Data from FDA - Curated by EPG Health - Last updated 05 July 2018

Indication(s)

INDICATIONS AND USAGE Prednisolone acetate ophthalmic suspension 1% is indicated for the treatment of steroid-responsive inflammation of the palpebral and bulbar conjunctiva, cornea, and anterior segment of the globe.

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Advisory information

contraindications
CONTRAINDICATIONS Prednisolone acetate ophthalmic suspension 1% is contraindicated in acute untreated purulent ocular infections, in most viral diseases of the cornea and conjunctiva including epithelial herpes simplex keratitis (dendritic keratitis), vaccinia, and varicella, and also in mycobacterial infection of the eye and fungal diseases of ocular structures. Prednisolone acetate ophthalmic suspension 1% is also contraindicated in individuals with known or suspected hypersensitivity to any of the ingredients of this preparation and to other corticosteroids.
Special warnings and precautions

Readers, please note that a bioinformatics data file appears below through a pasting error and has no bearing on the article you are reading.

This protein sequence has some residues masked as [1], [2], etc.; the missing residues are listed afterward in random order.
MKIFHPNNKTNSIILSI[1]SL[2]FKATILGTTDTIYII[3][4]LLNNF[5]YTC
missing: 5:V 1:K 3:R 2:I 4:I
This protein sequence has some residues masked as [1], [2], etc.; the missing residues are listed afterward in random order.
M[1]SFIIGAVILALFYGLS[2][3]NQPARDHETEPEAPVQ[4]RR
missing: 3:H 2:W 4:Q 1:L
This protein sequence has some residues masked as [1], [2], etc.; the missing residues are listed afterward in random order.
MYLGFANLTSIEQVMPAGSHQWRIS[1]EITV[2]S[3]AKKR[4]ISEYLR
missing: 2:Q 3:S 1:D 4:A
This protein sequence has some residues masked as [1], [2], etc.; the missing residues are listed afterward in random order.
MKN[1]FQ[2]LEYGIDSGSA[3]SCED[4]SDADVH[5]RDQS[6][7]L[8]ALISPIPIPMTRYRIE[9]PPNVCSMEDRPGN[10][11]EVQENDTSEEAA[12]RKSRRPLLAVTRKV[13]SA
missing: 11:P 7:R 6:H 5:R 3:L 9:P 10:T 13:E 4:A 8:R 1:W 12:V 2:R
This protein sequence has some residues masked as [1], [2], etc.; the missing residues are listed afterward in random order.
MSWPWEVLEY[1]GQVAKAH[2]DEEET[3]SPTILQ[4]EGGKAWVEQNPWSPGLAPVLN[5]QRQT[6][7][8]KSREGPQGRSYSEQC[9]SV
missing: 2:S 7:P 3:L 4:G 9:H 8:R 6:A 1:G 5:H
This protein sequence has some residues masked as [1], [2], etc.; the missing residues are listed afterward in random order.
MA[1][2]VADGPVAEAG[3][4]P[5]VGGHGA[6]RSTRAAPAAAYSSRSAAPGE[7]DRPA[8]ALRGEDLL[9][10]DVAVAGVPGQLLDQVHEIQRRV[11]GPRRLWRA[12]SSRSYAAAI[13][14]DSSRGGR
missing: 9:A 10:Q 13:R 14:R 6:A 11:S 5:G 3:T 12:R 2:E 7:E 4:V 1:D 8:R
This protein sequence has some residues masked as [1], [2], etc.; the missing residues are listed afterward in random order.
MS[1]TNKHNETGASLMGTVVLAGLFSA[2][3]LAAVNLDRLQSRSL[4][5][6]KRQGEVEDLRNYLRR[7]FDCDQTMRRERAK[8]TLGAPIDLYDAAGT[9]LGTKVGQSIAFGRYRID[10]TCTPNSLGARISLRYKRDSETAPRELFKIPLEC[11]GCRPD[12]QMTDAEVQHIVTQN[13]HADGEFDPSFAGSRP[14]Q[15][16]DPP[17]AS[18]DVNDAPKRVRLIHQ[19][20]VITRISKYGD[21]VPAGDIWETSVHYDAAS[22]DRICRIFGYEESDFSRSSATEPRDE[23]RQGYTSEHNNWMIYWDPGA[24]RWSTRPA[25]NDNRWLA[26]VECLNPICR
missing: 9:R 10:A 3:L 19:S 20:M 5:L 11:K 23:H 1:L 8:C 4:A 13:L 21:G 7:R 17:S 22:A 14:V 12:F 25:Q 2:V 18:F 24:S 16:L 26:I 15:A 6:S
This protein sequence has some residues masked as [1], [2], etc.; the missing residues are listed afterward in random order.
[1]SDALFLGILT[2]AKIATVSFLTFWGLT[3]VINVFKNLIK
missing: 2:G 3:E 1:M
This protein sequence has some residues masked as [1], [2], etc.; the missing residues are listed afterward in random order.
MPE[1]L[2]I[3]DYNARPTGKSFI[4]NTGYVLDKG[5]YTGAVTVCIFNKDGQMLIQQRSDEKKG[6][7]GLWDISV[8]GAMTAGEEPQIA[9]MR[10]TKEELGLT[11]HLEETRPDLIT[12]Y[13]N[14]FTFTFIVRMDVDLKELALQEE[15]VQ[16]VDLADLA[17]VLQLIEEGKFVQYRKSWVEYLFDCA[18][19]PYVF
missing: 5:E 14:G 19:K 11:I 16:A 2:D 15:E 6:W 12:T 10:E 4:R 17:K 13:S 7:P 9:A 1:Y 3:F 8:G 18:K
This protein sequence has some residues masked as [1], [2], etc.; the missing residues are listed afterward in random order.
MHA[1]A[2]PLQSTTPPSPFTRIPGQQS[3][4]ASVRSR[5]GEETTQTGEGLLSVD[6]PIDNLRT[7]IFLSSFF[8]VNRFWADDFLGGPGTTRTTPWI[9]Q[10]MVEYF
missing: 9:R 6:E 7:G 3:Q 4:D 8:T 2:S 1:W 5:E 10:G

PRECAUTIONS General The initial prescription and renewal of the medication order beyond 20 milliliters of prednisolone acetate ophthalmic suspension 1% should be made by a physician only after examination of the patient with the aid of magnification, such as slit lamp biomicroscopy, and, where appropriate, fluorescein staining. If signs and symptoms fail to improve after 2 days, the patient should be re-evaluated. As fungal infections of the cornea are particularly prone to develop coincidentally with long-term local corticosteroid applications, fungal invasion should be suspected in any persistent corneal ulceration where a corticosteroid has been used or is in use. Fungal cultures should be taken when appropriate. Information for Patients Advise patients that if eye inflammation or pain persists longer than 48 hours or becomes aggravated, they should consult a physician. Advise patients that to prevent eye injury or contamination, care should be taken to avoid touching the bottle tip to eyelids or to any other surface. The use of this bottle by more than one person may spread infection. Keep bottle tightly closed when not in use. Keep out of the reach of children. Advise patients that prednisolone acetate ophthalmic suspension 1% contains benzalkonium chloride, which may be absorbed by soft contact lenses. Contact lenses should be removed prior to application of prednisolone acetate ophthalmic suspension 1% and may be reinserted 15 minutes following its administration. Carcinogenesis, Mutagenesis, Impairment of Fertility No studies have been conducted in animals or in humans to evaluate the potential of these effects. Pregnancy Prednisolone has been shown to be teratogenic in mice when given in doses 1-10 times the human dose. Dexamethasone, hydrocortisone, and prednisolone were ocularly applied to both eyes of pregnant mice five times per day on days 10 through 13 of gestation. A significant increase in the incidence of cleft palate was observed in the fetuses of the treated mice. There are no adequate well-controlled studies in pregnant women. Prednisolone should be used during pregnancy only if the potential benefit justifies the potential risk to the fetus. Nursing Mothers It is not known whether topical ophthalmic administration of corticosteroids could result in sufficient systemic absorption to produce detectable quantities in breast milk. Systemically administered corticosteroids appear in human milk and could suppress growth, interfere with endogenous corticosteroid production, or cause other untoward effects. Because of the potential for serious adverse reactions in nursing infants from prednisolone, a decision should be made whether to discontinue nursing or to discontinue the drug, taking into account the importance of the drug to the mother. Pediatric Use The safety and effectiveness in pediatric patients have been established. Use in pediatric patients is supported by evidence from adequate and well-controlled studies of prednisolone acetate ophthalmic suspension in adults with additional data in pediatric patients. Geriatric Use No overall differences in safety or effectiveness have been observed between elderly and younger patients.